The nurse was looking through a file of smudged three-by-five cards, and she only occasionally glanced up as she answered. “She’s ninety-five years old and crazy as a coot on Christmas. But she’s not a lot of trouble unless you try to talk to her. She knows the genealogy of Jesus better than I know my own family tree. I’m sure you realize I mean no offense, Reverend, and the people here appreciate it when you come, or that nice man from the Catholic Church and even that rabbi fellow and the other reverends. A person’s spiritual life is important, I always say it is, but there’s a limit to how much religion a person can listen to. A psalm or some proverbs, now that’s all very well. But I draw the line at begats. Again, no offense, Reverend.”

The pastor, who knew much better than she how boring Scripture can be, was only offended at her continued misuse of the word reverend. “She doesn’t look well,” he said.

“Nobody in here is well. This is a nursing home, but what with all the paperwork we have to do, it’s a wonder we do any nursing at all. I just want to throw up my hands sometimes. Well, truth to tell, sometimes I just do.” She stopped shuffling the cards and looked up at him. The pastor was relieved to see that she didn’t throw up her hands. “I’m not supposed to repeat this, but just between you and me and the fencepost, the doctors don’t expect her to last out the year.”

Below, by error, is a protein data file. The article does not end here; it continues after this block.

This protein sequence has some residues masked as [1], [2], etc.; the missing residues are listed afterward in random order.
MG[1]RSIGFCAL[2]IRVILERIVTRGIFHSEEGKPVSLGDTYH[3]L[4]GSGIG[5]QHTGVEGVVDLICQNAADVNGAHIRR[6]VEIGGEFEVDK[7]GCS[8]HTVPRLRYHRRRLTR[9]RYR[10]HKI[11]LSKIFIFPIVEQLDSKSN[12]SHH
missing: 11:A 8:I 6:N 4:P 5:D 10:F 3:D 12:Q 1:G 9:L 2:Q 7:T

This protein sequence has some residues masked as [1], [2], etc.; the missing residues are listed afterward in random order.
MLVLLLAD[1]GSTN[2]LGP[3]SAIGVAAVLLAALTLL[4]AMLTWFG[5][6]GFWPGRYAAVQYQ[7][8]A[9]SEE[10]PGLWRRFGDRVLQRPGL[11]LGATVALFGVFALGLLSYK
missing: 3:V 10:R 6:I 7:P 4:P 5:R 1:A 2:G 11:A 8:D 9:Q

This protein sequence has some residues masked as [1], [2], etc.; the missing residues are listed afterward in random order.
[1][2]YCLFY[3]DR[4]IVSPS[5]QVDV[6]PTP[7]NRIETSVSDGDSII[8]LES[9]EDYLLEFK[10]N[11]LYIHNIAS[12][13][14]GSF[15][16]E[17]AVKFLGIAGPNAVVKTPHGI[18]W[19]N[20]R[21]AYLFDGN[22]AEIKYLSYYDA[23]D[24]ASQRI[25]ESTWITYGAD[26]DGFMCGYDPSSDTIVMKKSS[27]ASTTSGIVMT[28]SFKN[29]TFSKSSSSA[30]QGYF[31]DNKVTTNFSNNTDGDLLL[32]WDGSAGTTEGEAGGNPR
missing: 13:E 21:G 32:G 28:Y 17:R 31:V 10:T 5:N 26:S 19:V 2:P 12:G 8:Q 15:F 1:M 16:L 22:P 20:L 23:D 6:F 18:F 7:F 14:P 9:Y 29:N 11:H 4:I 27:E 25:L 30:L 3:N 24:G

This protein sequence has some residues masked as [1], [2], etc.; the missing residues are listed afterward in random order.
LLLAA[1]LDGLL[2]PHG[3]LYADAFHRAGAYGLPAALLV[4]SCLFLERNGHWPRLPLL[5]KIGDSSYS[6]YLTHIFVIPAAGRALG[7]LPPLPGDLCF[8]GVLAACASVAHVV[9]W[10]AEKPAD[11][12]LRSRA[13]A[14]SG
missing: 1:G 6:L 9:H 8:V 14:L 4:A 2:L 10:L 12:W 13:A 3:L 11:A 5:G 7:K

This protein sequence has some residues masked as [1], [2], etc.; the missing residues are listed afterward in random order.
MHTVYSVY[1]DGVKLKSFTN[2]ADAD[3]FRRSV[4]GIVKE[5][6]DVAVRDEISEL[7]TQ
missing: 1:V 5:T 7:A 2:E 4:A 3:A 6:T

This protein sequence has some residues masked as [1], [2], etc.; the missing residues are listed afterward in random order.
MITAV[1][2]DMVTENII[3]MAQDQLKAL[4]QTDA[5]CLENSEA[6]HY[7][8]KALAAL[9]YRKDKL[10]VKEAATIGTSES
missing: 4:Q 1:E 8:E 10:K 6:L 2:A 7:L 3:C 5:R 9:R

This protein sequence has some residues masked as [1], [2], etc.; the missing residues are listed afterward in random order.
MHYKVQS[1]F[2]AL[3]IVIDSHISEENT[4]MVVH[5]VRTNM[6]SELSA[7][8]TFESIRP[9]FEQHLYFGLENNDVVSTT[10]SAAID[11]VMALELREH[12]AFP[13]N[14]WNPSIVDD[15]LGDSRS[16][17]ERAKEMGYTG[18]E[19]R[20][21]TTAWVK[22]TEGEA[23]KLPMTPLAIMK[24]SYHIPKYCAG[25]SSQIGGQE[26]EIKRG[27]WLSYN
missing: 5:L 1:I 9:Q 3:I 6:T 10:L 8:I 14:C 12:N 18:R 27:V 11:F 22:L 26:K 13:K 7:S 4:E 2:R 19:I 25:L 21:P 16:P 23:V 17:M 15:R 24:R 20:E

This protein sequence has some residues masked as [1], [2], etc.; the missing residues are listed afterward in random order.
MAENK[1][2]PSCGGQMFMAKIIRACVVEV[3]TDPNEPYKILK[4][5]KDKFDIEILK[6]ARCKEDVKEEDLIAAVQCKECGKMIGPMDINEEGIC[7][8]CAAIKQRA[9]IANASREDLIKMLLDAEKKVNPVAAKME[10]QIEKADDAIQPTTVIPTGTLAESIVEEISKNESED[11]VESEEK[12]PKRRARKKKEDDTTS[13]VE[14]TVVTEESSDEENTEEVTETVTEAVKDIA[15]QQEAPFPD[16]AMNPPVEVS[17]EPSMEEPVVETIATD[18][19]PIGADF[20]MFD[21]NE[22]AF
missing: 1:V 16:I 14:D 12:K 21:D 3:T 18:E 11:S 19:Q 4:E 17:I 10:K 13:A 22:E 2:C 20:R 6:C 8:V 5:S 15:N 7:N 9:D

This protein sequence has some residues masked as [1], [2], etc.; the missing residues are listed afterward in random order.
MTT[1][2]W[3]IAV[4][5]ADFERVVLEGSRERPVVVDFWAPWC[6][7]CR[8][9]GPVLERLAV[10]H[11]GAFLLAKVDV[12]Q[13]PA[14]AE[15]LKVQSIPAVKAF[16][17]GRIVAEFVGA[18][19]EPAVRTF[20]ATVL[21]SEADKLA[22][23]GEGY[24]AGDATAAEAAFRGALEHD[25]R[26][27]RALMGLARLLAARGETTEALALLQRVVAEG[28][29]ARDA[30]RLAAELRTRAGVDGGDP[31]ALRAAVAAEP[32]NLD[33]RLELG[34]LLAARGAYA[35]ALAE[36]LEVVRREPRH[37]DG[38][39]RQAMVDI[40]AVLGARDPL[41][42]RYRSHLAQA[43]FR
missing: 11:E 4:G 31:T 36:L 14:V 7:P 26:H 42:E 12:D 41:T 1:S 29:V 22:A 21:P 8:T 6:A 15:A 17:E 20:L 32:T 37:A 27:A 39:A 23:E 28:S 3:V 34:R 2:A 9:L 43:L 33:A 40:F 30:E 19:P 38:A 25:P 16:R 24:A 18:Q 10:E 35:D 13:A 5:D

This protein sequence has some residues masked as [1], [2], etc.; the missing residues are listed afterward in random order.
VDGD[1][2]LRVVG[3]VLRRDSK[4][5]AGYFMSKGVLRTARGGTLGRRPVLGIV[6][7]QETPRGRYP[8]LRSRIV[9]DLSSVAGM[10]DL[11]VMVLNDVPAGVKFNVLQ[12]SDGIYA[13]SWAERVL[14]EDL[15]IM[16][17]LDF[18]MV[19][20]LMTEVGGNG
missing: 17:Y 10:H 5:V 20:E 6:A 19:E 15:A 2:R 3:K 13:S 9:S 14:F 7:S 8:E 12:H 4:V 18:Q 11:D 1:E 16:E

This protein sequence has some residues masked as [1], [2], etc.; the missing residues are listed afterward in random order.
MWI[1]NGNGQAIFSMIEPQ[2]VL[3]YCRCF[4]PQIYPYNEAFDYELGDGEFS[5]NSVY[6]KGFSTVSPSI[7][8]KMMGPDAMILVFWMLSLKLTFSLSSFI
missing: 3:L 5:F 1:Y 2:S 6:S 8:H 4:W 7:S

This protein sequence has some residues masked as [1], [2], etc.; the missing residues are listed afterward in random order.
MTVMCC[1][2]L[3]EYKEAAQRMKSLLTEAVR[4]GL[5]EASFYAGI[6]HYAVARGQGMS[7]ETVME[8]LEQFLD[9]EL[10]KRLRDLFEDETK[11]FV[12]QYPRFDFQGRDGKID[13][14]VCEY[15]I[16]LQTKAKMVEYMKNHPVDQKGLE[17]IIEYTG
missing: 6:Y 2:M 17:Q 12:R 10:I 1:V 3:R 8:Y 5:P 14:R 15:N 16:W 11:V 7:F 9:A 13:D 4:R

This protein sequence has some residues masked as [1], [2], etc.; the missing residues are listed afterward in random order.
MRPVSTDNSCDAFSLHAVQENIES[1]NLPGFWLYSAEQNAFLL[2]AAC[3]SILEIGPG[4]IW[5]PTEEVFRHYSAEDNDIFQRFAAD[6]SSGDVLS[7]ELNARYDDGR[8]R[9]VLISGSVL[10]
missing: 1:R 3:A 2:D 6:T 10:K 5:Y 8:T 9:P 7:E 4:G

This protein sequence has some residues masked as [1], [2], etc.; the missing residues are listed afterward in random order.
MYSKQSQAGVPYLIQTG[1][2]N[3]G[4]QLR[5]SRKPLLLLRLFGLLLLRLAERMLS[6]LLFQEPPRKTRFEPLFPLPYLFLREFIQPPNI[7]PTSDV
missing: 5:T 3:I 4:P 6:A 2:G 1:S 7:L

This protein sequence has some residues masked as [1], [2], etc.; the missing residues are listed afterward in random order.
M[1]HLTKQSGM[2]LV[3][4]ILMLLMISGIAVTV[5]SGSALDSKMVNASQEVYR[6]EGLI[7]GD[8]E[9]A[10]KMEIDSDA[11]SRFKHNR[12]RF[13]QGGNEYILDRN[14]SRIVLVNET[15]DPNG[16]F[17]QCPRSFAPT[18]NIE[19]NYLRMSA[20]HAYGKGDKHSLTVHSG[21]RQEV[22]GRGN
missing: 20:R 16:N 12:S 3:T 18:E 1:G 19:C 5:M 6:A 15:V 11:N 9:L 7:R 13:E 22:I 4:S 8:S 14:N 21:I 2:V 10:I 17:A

“I see,” he said. “Perhaps I should stay with her a bit longer,” he added.

But he didn’t. The thought of the old woman’s sour looks and her disdainful remarks and her self-satisfied air repelled him. That night, alone in his room, as if in payment for this lack of Christian charity, he found that he was unable to forget her. Her rough words constantly found their way into his thoughts, and when he closed his eyes he frequently found that he was visualizing her unhealthy face or her scowling mouth or the small puddle of spit he had seen on the floor.

For several years it had been Pastor Clark’s routine to visit the nursing home twice a year, once near Easter and again just before Christmas. But two weeks after his Easter visit, with nothing more significant approaching on the calendar than Mother’s Day, he returned to the nursing home. Usually he took flowers to the front desk and stopped there to ask the nurses’ advice as to who might want to see him. But on this visit he went directly to Miss Hartfield’s room.

“You’re back.” She was sitting up, watching a television talk show. She turned the set off with the remote control. “You want to know, don’t you?”

“To know?” the pastor asked, but there was no conviction in his show of ignorance.

“You think that collar gives you a monopoly on holiness, but you’re wrong. There’s nothing in the Bible about backward collars. I know the Bible, and there’s not so much as a mention of collars.”

“You’re right. The collar is unimportant.”

Miss Hartfield’s smile shone with the glee of victory. “I’m glad you know that. It’s faith that’s important. Whosoever believeth in him shall not perish. But belief isn’t easy if it’s tested. I learned that early in life.